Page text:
Supporters of Florida’s two-year-old prescription database say it has cut down on doctor-shopping by drug abusers and has played a major role in the state’s dramatic decrease in overdose deaths.
But critics say the recent release of the prescription history of 3,300 individuals to private lawyers illustrates the privacy threat inherent in the state program and raises broader concern about government’s ability to snoop into personal records.
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WHAT IS THE DRUG DATABASE?
• The program, started in September 2011, is meant to curb drug-abusers from doctor-shopping. Pharmacists are required to enter prescriptions for controlled substances – including pain medications like OxyCodone and Oxycontin, sleeping pills like Ambien and steroids – into the database. The information includes the prescribing doctor’s name; the patient’s name, address and date of birth; the name and address of the pharmacy that filled the prescription; the dose and method of payment.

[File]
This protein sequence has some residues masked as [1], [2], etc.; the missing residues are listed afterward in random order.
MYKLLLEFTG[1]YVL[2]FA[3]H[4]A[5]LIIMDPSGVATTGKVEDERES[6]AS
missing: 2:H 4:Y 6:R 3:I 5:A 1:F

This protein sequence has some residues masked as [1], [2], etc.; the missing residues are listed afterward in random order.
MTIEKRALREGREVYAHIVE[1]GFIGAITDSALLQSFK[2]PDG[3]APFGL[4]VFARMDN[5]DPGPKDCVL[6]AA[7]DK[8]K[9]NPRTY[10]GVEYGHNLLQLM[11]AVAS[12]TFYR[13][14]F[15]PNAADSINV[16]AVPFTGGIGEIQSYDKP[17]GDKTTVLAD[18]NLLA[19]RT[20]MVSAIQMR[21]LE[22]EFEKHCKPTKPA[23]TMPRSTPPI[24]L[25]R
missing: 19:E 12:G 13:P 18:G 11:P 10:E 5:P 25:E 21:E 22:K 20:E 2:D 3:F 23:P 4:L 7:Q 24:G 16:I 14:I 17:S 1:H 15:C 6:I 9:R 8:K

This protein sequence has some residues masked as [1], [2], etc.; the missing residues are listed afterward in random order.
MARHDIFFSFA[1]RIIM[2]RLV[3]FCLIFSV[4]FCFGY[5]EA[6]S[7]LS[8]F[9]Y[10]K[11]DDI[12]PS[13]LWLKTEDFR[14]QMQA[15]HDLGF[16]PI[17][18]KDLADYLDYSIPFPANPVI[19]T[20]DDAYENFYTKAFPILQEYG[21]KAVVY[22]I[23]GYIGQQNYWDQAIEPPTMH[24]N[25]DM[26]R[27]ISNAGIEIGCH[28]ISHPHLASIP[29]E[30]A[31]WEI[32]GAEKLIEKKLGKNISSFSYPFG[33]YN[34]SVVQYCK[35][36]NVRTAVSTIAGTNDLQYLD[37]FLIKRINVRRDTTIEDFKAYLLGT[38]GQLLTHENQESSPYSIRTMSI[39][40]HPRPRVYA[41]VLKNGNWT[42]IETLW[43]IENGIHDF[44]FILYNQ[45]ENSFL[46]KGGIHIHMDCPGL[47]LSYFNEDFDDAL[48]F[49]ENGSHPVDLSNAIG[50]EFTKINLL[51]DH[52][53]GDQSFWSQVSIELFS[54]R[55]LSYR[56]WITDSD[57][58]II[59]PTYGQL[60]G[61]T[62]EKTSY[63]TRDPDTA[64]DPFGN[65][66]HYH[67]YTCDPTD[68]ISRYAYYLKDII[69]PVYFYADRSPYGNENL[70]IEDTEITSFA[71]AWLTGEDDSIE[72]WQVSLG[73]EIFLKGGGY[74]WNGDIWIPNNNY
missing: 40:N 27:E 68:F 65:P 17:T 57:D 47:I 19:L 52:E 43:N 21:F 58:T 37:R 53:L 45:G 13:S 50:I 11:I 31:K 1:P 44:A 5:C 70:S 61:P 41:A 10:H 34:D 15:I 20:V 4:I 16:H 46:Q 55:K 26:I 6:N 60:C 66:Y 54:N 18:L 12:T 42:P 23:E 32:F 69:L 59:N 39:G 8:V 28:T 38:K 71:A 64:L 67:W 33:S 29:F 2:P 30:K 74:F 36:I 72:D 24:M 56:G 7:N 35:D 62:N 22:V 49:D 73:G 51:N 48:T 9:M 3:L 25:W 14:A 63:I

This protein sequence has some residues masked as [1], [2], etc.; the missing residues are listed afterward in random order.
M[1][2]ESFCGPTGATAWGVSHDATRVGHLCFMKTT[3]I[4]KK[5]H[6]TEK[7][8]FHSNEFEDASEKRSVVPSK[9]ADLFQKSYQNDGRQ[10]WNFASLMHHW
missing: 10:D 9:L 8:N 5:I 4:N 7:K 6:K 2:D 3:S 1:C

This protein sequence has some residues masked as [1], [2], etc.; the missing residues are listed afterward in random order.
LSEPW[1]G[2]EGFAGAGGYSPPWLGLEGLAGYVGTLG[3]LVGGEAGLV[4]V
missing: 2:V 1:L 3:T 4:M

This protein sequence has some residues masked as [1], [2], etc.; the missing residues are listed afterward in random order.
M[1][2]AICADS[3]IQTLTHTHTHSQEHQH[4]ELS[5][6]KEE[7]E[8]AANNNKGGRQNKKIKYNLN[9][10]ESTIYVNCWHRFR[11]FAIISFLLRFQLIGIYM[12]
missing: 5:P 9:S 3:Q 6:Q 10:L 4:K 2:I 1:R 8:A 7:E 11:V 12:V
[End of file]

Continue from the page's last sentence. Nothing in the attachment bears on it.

WHO CAN SEE IT?
• Physicians are permitted but not required to look up patients’ drug history before prescribing.
• Law enforcers are allowed to get information for investigations of drug crimes.
RECORDS WERE SHARED. WAS IT LEGAL?
• The State Attorney’s Office for the 7th Judicial Circuit, in DeLand, released prescription records for 3,300 people to five attorneys representing defendants in a prescription drug fraud case. The key questions: Does this action meet the statute’s requirements for retrieving information from the database? Was the state attorney correct in giving out the information to the defense attorneys?
HOW TO OBTAIN YOUR RECORDS IN THE DATABASE
• A patient, legal guardian or health care surrogate can verify the accuracy of the database information by sending a written, notarized request to the Department of Health.